Scaling the Heights with Ease
Published: June 2009
By Mark Orwoll
Scaling the heights of Switzerland, wineglass in hand, aboard the Glacier Express
On a clear spring morning after a rain, St. Moritz looks scrubbed and snappy, an aging boulevardier fresh from a good steam. The international cocktail crowd and their polyglot winter have given way to a season of Romansh, the intriguing local dialect that sounds like Gypsies on methedrine.
The clock chimes in the stone tower of the train station near the lake: half past nine. Passengers on the bright red rolling stock of the Glacier Express settle themselves into cushioned seats and secure their hand luggage for the third or fourth time. Two giggly high school girls whisper to each other and clutch their knapsacks. Businessmen hide behind yesterday's Neue Zürcher Zeitung, and an American man wrestles with the door to the smoking compartment. "Push the button," says his wife.
Standing on the platform, arms akimbo, the conductor sings out what sounds like "Heee-yap!" Right on time, the Express pulls out of the station-- not slowly as do most trains, but quickly, as if it can't wait to reach its destination: Zermatt, 167 miles to the west, at the base of the most famous alp of all, the Matterhorn.
If St. Moritz is Cary Grant in To Catch a Thief-- suave, handsome, worldly-- then Zermatt is Hugh Grant in Four Weddings and a Funeral: equally charming and handsome, perhaps, but far less sophisticated than it would like to think. While the social elite began flocking to St. Moritz in the 19th century for winter sports and the high life, mineralogists and entomologists sought out Zermatt for its abundance of rocks and bugs. The one is spandex and Sémillon; the other, lederhosen and lager.
In just under eight hours, the Glacier Express, which has been running in one form or another since 1928, passes through some of Switzerland's most lyrical landscapes, crossing 291 bridges and charging through 91 tunnels, crawling over the 6,700-foot Oberalp Pass along the way. Some tunnels actually form corkscrews inside the mountains: trains enter in one direction, spiral upward or down, and exit in the same direction they entered.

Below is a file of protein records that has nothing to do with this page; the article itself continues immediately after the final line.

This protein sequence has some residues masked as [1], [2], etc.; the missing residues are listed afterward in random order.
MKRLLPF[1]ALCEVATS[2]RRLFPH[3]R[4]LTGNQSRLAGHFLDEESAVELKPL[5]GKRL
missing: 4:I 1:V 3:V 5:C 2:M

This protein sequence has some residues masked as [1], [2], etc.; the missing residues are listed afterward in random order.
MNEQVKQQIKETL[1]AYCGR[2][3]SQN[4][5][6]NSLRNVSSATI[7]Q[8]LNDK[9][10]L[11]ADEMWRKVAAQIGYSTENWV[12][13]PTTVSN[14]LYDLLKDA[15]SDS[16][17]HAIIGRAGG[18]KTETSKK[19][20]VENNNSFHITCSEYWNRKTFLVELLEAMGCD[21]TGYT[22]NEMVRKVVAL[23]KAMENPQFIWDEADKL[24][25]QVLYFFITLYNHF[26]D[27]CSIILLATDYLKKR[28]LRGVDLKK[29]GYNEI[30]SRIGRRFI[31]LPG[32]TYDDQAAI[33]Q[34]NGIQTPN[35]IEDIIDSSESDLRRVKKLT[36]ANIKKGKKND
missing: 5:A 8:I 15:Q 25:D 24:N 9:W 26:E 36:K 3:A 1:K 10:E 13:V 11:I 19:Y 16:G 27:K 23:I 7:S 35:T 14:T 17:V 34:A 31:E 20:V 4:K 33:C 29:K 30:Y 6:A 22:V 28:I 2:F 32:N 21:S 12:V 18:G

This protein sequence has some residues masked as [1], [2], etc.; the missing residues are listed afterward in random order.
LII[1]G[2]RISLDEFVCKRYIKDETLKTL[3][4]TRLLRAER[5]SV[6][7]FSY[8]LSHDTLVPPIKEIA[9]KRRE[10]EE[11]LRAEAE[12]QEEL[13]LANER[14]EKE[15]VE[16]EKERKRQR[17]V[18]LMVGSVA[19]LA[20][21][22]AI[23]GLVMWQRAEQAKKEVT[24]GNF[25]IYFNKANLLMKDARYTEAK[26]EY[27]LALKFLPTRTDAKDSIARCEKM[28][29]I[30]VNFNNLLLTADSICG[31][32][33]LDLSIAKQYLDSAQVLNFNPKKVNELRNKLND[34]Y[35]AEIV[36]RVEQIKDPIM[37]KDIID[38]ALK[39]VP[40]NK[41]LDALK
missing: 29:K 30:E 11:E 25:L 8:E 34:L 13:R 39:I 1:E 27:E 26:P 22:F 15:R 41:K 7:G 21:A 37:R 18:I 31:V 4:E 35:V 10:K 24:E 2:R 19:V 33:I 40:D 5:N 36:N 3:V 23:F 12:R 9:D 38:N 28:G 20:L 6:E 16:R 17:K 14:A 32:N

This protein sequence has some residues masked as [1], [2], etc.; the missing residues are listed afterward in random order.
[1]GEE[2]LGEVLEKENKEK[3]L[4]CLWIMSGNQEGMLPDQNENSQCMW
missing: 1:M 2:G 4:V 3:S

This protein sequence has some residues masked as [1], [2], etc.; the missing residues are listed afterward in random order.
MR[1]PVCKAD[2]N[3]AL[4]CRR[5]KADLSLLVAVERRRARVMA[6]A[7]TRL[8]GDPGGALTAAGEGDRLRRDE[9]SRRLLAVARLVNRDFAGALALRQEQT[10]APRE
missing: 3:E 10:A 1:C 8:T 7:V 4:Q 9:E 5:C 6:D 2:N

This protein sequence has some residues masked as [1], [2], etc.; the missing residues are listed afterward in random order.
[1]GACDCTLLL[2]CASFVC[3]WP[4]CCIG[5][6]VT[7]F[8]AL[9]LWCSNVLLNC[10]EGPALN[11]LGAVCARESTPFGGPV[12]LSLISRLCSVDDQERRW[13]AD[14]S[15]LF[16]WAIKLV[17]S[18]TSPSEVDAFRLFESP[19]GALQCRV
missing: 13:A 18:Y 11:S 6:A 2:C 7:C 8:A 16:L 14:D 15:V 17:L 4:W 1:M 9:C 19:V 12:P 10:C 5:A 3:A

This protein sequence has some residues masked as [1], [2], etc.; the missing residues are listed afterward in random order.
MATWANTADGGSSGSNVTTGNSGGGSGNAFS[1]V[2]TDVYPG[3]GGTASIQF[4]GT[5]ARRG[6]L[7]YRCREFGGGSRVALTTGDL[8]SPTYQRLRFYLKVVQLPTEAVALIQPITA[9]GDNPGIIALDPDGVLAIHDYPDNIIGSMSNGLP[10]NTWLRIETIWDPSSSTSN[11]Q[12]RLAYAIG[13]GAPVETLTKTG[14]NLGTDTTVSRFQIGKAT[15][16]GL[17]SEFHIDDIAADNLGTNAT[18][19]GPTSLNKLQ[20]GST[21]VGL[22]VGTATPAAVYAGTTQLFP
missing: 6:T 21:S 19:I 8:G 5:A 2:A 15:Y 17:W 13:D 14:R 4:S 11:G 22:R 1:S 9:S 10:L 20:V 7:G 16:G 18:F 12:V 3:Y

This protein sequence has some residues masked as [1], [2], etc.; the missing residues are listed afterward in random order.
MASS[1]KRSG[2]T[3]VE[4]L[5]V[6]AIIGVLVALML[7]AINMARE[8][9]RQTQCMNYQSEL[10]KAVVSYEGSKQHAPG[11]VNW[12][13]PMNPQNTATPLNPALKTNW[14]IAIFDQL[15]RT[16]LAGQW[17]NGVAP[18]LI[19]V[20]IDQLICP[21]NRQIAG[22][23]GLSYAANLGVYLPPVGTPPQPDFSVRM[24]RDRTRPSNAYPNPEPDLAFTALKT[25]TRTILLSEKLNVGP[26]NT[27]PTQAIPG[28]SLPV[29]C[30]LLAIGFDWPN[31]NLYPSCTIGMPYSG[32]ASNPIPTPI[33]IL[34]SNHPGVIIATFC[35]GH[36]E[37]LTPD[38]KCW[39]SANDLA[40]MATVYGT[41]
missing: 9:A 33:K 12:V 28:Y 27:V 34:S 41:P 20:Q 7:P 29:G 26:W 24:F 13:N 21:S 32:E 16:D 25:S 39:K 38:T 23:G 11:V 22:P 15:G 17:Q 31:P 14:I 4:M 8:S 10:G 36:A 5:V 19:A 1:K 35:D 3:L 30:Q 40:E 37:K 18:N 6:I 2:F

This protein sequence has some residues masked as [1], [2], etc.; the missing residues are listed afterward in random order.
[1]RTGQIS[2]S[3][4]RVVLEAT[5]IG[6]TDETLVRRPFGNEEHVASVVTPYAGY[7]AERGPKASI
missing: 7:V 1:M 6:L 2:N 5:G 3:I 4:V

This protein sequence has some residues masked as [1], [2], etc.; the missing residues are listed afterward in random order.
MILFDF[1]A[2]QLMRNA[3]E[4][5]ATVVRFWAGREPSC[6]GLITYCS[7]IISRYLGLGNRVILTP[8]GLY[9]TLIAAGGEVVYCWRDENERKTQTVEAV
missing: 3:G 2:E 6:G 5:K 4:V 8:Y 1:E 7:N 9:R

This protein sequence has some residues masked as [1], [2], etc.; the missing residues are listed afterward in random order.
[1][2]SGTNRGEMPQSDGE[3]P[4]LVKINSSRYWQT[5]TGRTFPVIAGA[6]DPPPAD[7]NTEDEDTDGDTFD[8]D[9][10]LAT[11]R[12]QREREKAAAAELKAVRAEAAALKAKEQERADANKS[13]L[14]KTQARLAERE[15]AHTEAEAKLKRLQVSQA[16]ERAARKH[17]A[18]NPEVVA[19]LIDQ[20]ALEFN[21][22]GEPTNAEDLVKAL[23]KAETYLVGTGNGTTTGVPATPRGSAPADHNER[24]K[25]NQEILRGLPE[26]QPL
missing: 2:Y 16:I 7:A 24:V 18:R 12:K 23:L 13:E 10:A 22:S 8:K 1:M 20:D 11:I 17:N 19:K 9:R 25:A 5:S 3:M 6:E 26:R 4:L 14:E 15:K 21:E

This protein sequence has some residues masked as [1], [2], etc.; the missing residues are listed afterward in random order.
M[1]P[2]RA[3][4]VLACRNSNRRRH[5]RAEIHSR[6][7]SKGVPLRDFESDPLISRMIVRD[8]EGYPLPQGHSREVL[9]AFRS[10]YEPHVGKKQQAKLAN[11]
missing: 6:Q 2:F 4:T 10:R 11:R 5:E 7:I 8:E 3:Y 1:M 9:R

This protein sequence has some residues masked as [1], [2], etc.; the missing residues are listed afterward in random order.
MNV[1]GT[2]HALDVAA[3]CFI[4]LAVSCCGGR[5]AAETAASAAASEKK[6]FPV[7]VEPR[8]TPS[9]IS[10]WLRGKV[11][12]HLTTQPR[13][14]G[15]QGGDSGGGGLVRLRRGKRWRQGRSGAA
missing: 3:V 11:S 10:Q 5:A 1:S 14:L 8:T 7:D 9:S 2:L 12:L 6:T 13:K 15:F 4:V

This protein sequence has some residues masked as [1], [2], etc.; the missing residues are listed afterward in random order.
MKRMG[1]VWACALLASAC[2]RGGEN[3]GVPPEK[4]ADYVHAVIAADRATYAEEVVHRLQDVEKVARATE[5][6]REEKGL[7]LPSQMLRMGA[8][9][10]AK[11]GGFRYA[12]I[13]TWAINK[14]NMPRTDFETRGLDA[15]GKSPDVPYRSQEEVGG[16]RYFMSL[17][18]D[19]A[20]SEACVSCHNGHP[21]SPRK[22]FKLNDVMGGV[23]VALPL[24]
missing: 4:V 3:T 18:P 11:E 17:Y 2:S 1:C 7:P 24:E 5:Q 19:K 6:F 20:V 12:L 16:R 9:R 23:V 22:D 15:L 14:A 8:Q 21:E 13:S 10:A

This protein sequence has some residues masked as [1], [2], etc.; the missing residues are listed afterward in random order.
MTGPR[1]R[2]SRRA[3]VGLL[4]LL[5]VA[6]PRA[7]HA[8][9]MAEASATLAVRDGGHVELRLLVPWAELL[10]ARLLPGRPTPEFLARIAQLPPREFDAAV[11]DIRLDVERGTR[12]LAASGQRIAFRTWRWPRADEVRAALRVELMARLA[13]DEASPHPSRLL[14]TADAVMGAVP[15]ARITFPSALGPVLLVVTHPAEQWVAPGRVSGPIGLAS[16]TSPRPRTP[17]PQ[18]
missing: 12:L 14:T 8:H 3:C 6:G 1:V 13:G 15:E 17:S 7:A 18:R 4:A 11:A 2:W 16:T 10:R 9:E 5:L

The engine's high-pitched whistle screeches as the train rounds a bend, and there, just beyond Celerina at the lower end of the famed Cresta Run, the entire valley of the Engadine opens up before you, hemmed in by snowy mountains on all sides. Soon after passing the stone houses of Samedan, you enter the 3.6-mile Albula Tunnel, returning to the sunlight at Preda. The line passes through the steep valleys of central Graubünden-- less a land of cultivated tourism than of nature left to its own devices. The lushness of the Engadine gives way to slopes speckled with larch and patches of mountain grass.
Everything changes north of the Albula Tunnel: language (German instead of Romansh and Italian), weather (more clouds now than in sunny St. Moritz), even the flow of the rivers (now leading to the North Sea instead of the Black Sea). As the train levels out on its way to Filisur, you'll come to one of the country's most photographed man-made landmarks: the Landwasser Viaduct. This bridge, constructed on six 65-foot-high arches and named for the river it crosses, is a spectacular piece of engineering wizardry that looks like a 2,000-year-old Roman aqueduct.
Not all the vistas are so powerful. Some are as private and homespun as Heidi's grandfather. Like most trains everywhere, the Glacier Express provides an inside-out view of the towns and villages it passes. You see slightly unkempt alleyways and the backs of buildings, where the residents' intimate things are displayed on clotheslines and the weeds have grown a little tall.